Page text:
Representative Stiegler and PERS

Rep. Judy Stiegler was elected to the Oregon House of Representatives in November, 2008.  She was sworn in as a House member on January 12, 2009.  Four days later, on January 15, 2009, she joined PERS.  That was one of the very first official acts that she took as a legislator.  During the 2009 – 2010 legislative term, she voted for PERS related legislation on multiple occasions. 

She voted to allow prisoners to be released early so that the Department of Corrections could pay the employee PERS contributions for its employees.  This change in the law required 40 votes in the Oregon House.  If Judy would have voted No on that bill, it would not have passed and no prisoners would have been released early.  With the assistance of Rep. Stiegler’s Yes voter, the bill received exactly 40 votes and the law was changed. 

Judy voted to prevent public agencies from hiring independent contractors in order to save money on employee expenses.  The savings realized by using independent contractors would have been used to provide services to the public, including education services for Oregon’s children.  Judy’s vote saved jobs and benefits for public employees at the expense of services to the people of Oregon.

Rep. Stiegler also voted for SB 897 which creates a potential bonanza for PERS members, including herself.  That bill provides that if PERS makes a mistake that increases the retirement benefit that a PERS member is entitled to, the people of Oregon must pay that PERS member the incorrect benefit.  If, however, the PERS mistake reduces the retirement benefit the PERS member is to receive, the mistake is disregarded and the people have to pay the benefit actually learned.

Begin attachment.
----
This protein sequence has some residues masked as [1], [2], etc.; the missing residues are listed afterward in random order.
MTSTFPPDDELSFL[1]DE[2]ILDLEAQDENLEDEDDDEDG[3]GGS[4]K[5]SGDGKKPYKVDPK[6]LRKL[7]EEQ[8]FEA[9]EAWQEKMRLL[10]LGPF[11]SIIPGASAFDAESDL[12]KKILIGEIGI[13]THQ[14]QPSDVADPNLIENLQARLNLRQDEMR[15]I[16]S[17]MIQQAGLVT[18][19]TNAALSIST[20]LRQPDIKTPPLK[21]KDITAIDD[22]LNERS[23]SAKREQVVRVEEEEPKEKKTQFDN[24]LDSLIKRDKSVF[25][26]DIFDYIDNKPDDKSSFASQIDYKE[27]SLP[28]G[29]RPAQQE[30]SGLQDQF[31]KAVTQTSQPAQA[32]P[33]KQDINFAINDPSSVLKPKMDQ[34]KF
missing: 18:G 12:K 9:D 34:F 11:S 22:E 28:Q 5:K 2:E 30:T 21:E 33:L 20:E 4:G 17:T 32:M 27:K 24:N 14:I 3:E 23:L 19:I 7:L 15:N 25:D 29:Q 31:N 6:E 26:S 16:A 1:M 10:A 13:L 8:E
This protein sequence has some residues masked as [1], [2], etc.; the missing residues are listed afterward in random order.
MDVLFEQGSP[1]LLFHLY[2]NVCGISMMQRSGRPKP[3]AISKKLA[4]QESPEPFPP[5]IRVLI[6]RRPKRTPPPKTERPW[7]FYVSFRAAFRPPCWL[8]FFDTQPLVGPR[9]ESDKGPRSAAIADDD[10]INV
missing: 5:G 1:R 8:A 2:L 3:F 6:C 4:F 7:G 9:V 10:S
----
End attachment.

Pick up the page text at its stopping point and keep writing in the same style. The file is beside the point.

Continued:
When it comes to PERS matters, Judy Stiegler can not represent the non-PERS residents of Oregon’s 54th House District objectively.  When she joined PERS on January 15, 2009,  she created a conflict of interest which prevents her from doing so. 

If you are a PERS member, Judy’s PERS membership may be viewed as a positive but if your are not in PERS it may be a major red flag.

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About Dan Re

I am an attorney who has lived in Bend and practiced law since 1981. In educating myself about the Oregon Public Employees Retirement System (PERS), I was shocked at how the PERS laws were changed by the legislature, once legislators were allowed to join PERS in 1971, 26 years after PERS was first created. Those changes personally benefitted the legislators who made them at the direct financial expense of the people they were elected to represent. That is wrong and I intend to change it. In 2009, I started a non-profit 501(c)(4) corporation, In RE The People, Inc., for the purpose of informing concerned citizens of what happened regarding PERS and other issues of social and civic importance. I then created this blog to further that objective.
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